Health Centre Committees (HCCs) as a vehicle for social participation in health in East and Southern Africa
The programme seeks to capacitate Health Centre Committees (HCCs) by strengthening advocacy, laws and approaches on a regional level. Encompassed in the overall goal of the programme is the principle that HCC roles should be clearly located within national health system processes.
As the lead organisation on the programme, CWGH is working in partnership with the Training and Research Support Centre (TARSC) on photovoice and information sharing; University of Cape Town (UCT) School of Public Health on training programmes; and the Lusaka District Health Management Team (LDHMT) on legal provisions.
Work in Kenya, Zambia, Malawi, South Africa, Uganda and Zimbabwe also focuses on advocating for policy and legal recognition of HCCs, giving visibility to their roles as well as identifying and strengthening the different capacities that committees and the health systems need for HCCs to implement these roles. This includes areas such as tracking and monitoring health system budgets and resources and their use and health system performance as well as building social dialogue and accountability.
As part of the work, UCT in South Africa is building a database of information on the current training materials and training programmes for HCCs to enable us to share materials, skills and experiences on capacity building in the region, and to advocate for HCC training that addresses their roles comprehensively. and their coverage of the key areas of functioning. LDHMT in Zambia has initiated an in-country process to review the laws and regulations that provide for the establishment and functioning of HCCs, and to document the Zambia experience for wider regional exchange. In Zimbabwe, the CWGH has supported the HCCs to engage with government, so that HCC members can speak out about their concerns on the health system and on the support they need to successfully implement their roles. Training on community photography by TARSC means that the members have visual tools as well as words to raise evidence on their problems and progress.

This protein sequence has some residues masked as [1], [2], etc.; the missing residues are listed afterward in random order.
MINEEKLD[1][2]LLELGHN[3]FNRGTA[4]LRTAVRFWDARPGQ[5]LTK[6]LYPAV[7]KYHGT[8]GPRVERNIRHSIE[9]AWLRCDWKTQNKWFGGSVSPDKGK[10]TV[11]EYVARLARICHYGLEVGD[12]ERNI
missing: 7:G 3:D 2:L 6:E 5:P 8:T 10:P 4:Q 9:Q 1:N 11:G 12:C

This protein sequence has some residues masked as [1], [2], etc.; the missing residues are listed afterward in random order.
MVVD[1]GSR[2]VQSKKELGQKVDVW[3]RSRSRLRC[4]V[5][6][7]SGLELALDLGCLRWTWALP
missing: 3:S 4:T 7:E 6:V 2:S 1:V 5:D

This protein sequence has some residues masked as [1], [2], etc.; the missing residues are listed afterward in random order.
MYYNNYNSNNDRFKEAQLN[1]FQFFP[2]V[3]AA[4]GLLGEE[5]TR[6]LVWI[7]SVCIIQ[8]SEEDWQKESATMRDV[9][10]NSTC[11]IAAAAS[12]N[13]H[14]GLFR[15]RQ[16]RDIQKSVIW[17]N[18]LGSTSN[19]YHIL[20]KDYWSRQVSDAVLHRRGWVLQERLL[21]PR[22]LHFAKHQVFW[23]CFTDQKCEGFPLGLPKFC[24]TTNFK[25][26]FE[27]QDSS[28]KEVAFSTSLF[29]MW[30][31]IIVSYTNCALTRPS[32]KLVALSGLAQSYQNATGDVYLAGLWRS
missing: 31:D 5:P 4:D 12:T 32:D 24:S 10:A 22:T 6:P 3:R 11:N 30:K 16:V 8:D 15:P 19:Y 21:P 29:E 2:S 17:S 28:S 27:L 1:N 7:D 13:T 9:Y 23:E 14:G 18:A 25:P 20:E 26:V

Social participation in health systems has been a consistent element of post-independence health policies in East and Southern Africa (ESA) countries and central to Primary Health Care (PHC) approaches that meet the health needs of target populations. A 2007 Regional Equity analysis done by the Regional Network for Equity in Health in East and southern Africa (EQUINET) highlighted that social participation and power are key for equitable health systems and for reclaiming and using resources for health. The report noted that regionally access to health care varies across countries, groups and individuals, largely influenced by social and economic conditions as well as health policies.